American and Canadian procedures for conducting Commercial Vehicle Safety Alliance based audits is relatively uniform. In most instances, a check or compliance review will be triggered by a high CSA score. CSA score otherwise noted as a safety rating score is the primary monitoring variable used by DOT auditors when assessing a trucking company’s carrier profile.
What is the reason behind the audit?
The first step in learning how to prepare for a dot audit is to understand the underlying cause. If the reason for the review is a high CSA profile score, then things may be more severe than in the event you were selected at random.
If you have been ensuring that your paperwork is filed in correct order, you should not have much difficulty in compiling it together to show the auditor. There are numerous types of paperwork the DOT auditor will request you show. These include the following:
- Commercial driving records for all drivers
- HAZMAT or transportation of dangerous goods training certificates
- Violation tickets for each driver
- Accident reports for each driver
- Bills of lading and invoices
- Log books for electronic logs for the previous 6 months
- Supporting documentation to prove the logbooks are valid including fuel receipts, payroll records, and dispatch trip sheets.
- Vehicle inspection reports
- DVIR reports created by the driver for each day the vehicle was operated within the last 6 months
- Proof of repairs for any issues pertaining to an out-of-service order
- Copy of a trucking company safety plan
- Disciplinary letters for cases such as logbook or speeding violations.
- Certificate of insurance
Bills of Lading and invoices can be requested for many reasons. For example, in the event of a HAZMAT load, a bill of lading acts as supporting documentation in addition to the driver’s logbook and training certificate.
CDL Driver Random Drug & Alcohol Testing Program
In the United States, all interstate truck drivers are required to belong to a drug consortium for random drug testing. They are also expected to submit a drug test before employment. Ensuring you have records for random and pre-employment drug testing for each of your truck drivers is very important. Its useful to organize all this information into a computer-based trucking dispatch software so that it is easy to show the auditor. You can store scanned versions of the documents on the software program but also keep the original papers in a filing cabinet or folder. In the event of an accident, you are responsible for showing that the driver of the truck was tested for drug and alcohol use within the required time-frame.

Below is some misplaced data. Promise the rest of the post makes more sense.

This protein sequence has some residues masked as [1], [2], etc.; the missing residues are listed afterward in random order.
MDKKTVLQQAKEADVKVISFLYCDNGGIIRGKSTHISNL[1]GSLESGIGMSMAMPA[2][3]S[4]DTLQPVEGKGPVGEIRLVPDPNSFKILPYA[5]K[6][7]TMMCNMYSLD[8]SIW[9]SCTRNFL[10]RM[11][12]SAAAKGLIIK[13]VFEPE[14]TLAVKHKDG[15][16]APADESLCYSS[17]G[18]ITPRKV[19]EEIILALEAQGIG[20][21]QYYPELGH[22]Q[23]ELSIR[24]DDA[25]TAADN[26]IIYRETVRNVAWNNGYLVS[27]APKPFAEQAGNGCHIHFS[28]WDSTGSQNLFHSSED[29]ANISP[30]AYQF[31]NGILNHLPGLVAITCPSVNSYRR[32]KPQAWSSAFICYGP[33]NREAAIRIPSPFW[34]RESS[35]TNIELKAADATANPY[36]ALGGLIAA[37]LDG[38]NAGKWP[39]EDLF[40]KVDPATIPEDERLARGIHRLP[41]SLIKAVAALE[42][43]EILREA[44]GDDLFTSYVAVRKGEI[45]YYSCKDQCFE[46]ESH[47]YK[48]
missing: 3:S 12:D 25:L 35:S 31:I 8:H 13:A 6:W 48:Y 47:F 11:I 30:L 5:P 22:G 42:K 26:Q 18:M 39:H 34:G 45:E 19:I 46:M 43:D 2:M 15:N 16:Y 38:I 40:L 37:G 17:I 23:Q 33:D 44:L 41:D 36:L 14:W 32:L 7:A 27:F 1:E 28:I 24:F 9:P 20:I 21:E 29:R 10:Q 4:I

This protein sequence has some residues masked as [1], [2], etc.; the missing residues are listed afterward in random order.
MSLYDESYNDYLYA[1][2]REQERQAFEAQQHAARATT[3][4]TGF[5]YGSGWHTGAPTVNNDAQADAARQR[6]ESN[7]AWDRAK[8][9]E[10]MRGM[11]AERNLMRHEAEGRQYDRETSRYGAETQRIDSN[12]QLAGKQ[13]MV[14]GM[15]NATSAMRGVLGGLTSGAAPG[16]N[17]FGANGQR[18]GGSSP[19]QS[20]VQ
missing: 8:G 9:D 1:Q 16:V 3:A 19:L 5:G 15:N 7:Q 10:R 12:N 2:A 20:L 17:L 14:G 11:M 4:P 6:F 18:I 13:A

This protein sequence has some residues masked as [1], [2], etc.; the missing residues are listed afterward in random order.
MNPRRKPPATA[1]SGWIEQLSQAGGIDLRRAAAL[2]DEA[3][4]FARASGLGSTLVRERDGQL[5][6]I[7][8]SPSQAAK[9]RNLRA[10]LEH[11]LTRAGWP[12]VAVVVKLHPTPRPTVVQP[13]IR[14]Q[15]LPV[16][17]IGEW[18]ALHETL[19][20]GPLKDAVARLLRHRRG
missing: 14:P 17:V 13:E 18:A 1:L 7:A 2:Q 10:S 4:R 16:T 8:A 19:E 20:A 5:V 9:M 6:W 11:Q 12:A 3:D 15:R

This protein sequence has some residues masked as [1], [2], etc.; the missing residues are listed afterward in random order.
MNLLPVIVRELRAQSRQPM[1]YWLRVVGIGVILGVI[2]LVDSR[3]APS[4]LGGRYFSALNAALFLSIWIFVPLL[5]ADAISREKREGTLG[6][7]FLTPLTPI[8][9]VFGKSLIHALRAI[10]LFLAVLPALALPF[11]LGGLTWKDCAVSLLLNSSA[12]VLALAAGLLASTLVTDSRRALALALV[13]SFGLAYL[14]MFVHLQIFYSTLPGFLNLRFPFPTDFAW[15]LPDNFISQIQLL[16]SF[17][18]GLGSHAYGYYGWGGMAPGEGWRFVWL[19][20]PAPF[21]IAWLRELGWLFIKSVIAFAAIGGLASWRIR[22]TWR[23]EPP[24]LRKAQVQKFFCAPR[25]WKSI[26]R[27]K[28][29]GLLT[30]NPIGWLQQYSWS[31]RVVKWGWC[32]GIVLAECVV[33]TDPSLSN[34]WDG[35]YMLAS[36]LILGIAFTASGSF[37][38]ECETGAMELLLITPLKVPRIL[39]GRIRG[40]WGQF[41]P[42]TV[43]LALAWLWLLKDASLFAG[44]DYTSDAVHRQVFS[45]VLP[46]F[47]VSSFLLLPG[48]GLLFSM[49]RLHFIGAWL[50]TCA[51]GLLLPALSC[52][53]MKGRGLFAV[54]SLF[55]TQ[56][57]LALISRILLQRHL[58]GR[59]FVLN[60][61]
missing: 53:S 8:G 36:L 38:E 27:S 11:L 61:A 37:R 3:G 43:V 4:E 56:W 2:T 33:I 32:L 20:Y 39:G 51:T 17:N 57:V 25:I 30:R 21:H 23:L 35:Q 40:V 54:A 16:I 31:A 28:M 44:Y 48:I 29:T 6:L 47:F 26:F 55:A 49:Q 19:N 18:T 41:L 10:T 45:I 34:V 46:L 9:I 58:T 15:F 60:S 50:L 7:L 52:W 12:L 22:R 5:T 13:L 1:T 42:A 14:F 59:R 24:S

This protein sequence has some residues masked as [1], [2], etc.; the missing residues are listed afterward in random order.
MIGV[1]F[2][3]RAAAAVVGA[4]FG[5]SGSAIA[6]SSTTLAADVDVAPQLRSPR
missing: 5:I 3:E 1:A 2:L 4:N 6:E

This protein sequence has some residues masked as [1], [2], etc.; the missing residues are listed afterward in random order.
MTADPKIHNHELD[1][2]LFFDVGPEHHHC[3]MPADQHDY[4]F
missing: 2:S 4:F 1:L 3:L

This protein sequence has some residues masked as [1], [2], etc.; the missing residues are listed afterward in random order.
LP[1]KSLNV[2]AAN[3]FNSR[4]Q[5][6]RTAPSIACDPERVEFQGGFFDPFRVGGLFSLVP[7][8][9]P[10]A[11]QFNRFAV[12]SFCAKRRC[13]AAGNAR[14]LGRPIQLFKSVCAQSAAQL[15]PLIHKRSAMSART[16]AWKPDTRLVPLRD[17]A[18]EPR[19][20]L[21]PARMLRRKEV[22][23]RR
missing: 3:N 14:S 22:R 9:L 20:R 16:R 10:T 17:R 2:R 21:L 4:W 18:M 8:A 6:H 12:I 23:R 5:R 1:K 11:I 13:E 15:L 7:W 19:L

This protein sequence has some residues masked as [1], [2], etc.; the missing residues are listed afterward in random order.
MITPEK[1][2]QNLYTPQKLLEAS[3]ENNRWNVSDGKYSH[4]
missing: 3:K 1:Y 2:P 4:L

Make sure you have all the required insurance documentation ready to show the DOT auditor. This includes your certificate of insurance for general commercial liability, automotive liability, and motor truck cargo coverage.
For each driver that was employed by your trucking firm within the last three years, you must retain a driver qualification file. The driver file should include a filled-out application form, commercial driver’s abstract, medical examiner certificate, copy of driver’s license, road test results, insurance claims history, and drug test results.
A separate file needs to be kept retaining driver’s daily logs for the past six months. If there are numerous violations present on a driver’s daily record, there must be accoupling disciplinary letters for each occurrence. There must be an accountability program to deal with drivers found in non-compliance. For example, a warning letter for the first occurrence, time-off for the second occurrence, and termination for the third occurrence.
During the Audit
The audit can take place at the local DOT office or the carrier’s place of business. There is no need to offer information any more than is necessary. Volunteering information is not required, only information that which the auditor requests should be provided. There are three ratings for how safety fitness will be determined post audit. They are satisfactory, conditional, and unsatisfactory. A conditional determination can lead to fines and unsatisfactory can lead to a revocation of your operating authority. In cases, the audit results are unfavorable to you; there may be a corrective action plan required to be implemented for your company to stay operational.
Keep these five pillars in mind when preparing for a DOT audit
- Maintain good business record keeping.
- Have good truck driver hiring, work, and discipline policies.
- Show proof of consistent hours of service monitoring and corrective actions taken in the event of logbook violations.
- Maintain good vehicle maintenance record including the DVIR, semi-annual inspection, and a preventative maintenance program.
- Establish a carrier safety practices plan.
Remember the DOT auditor’s primary task is to ensure that you understand your trucking company safety record keeping obligations and to ensure you are following these obligations specific to your trucking operation as it pertains to drivers, vehicle maintenance, safety practices, and hours of service.